Anyone who relishes travel likely has a source of inspiration that draws them to their destination; perhaps it’s a career, an affinity for history, visiting friends and family, or a desire to learn about other cultures and languages. For me, it’s a combination of all the above, and my all-encompassing love of the arts. Whether it’s film, literature, dance, or any other type of medium molded by the creative forces of an artist’s mind, these elements have always been a significant constant in my travels and serve as a catalyst to want to explore future sights yet unseen. I’d like to share with you the following list of people, works and illustrations that have been most influential to me.
Renowned for earning a Nobel Prize in Literature and writing cult classic novels such as The Sun Also Rises and For Whom the Bell Tolls, Hemingway had an unpretentious knack for describing the complicated era he experienced during early to mid 20th century. History generally portrays him as having a bit of a bad-boy persona; simultaneously, his legacy also bears a seemingly romantic spirit. He lived in several countries during his life, having spent considerable time writing about and traversing Cuba, France and Spain. Movies like Midnight in Paris let our minds live vicariously through its depiction of what it may have been like amid the Bohemian, les Années Folles (the Crazy Years 1919-1929) in Montparnasse. Imagine being able to rub elbows with the likes of Gertrude Stein, Salvador Dali, Pablo Picasso, Man Ray, T.S. Elliot, F. Scott Fitzgerald and Cole Porter in the somewhat seedy, smoke-filled bars Hemingway frequented in the City of Light.
Robert Frost | The Road Not Taken
I am originally from southern New Hampshire, and Robert Frost’s poems were a staple in many of my English classes growing up. He was from NH himself, so it is not surprising the four-time Pulitzer Prize winning poet’s verses were a major facet in my New England-ah upbringing. Frost’s The Road Not Taken has always held a special place in my heart, and it’s interesting how my own interpretation of the poem has grown more profound as the years go by. Put simply, no one knows where life will lead them, but when I look back on decisions that I’ve made in my life, I don’t want to reminisce about regret for the things that I should’ve done differently.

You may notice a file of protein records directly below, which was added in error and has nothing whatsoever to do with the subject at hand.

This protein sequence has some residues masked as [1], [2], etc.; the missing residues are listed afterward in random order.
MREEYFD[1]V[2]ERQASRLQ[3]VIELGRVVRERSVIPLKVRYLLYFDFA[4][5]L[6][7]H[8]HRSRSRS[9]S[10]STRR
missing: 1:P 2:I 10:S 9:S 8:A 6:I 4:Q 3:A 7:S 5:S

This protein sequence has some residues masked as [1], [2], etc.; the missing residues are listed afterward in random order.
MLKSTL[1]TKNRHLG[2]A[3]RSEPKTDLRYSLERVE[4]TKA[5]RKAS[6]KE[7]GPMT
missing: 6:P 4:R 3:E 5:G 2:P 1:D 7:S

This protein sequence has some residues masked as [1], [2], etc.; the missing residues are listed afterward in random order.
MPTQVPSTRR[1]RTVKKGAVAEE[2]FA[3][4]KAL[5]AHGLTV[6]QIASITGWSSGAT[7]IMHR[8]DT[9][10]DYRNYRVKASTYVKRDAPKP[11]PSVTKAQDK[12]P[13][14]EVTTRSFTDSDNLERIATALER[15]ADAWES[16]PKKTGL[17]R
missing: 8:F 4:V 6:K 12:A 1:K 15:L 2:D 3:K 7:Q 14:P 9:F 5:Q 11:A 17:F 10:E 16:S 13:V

The Road Not Taken Robert Frost (1874–1963) TWO roads diverged in a yellow wood, And sorry I could not travel both And be one traveler, long I stood And looked down one as far as I could To where it bent in the undergrowth; Then took the other, as just as fair, And having perhaps the better claim, Because it was grassy and wanted wear; Though as for that the passing there Had worn them really about the same, And both that morning equally lay In leaves no step had trodden black. Oh, I kept the first for another day! Yet knowing how way leads on to way, I doubted if I should ever come back. I shall be telling this with a sigh Somewhere ages and ages hence: Two roads diverged in a wood, and I— I took the one less traveled by, And that has made all the difference.
Amélie: Le Fabuleux Destin d’Amélie Poulain
Amélie is my all time favorite film; the English subtitled picture takes place in modern day Montmartre, a Parisian district north of Montparnasse and the River Seine. Follow the quirky romance between two introverted yet endearing characters, Amélie Poulain and Nino Quincampoix, through the vividly presented streets of the Montmartre district. Although the movie came out a little over ten years ago, people still retrace the young amants’ footsteps along the fanciful, cobblestone streets in Monmartre.
While in college I studied abroad for a semester in Seville, Spain and decided to take a dance class at a local studio with some classmates. Actually, we took Sevillanas’ lessons; it is easier to learn because you have a partner and the movements are more clear-cut than the improvised steps of the solo Flamenco dancer. I had a blast, but I could not, for the life of me, coordinate the hand and foot motions! Ten years later and I can’t think of a better way to learn about one of southern Spain’s most graceful pieces of heritage.
Vincent Van Gogh
Van Gogh’s paintings have always captivated me, particularly his ability to transpose a canvas from his emotions into vibrant, moving masterpieces. The Danish artist created most of his works while living in France and England. Tragicly, the talented painter battled bouts of severe mental illness and took his own life at the young age of 37. I find The Café Terrace on the Place du Forum, Arles, at Night and The Starry Night to be some of his most moving and stunning work. One day, I hope to see a collection of his in person at the Van Gogh Museum in Amsterdam.
What inspires you to travel? Which road will life take you down next? Rent a car in Paris, set your GPS (or don’t) and see where your destination takes you.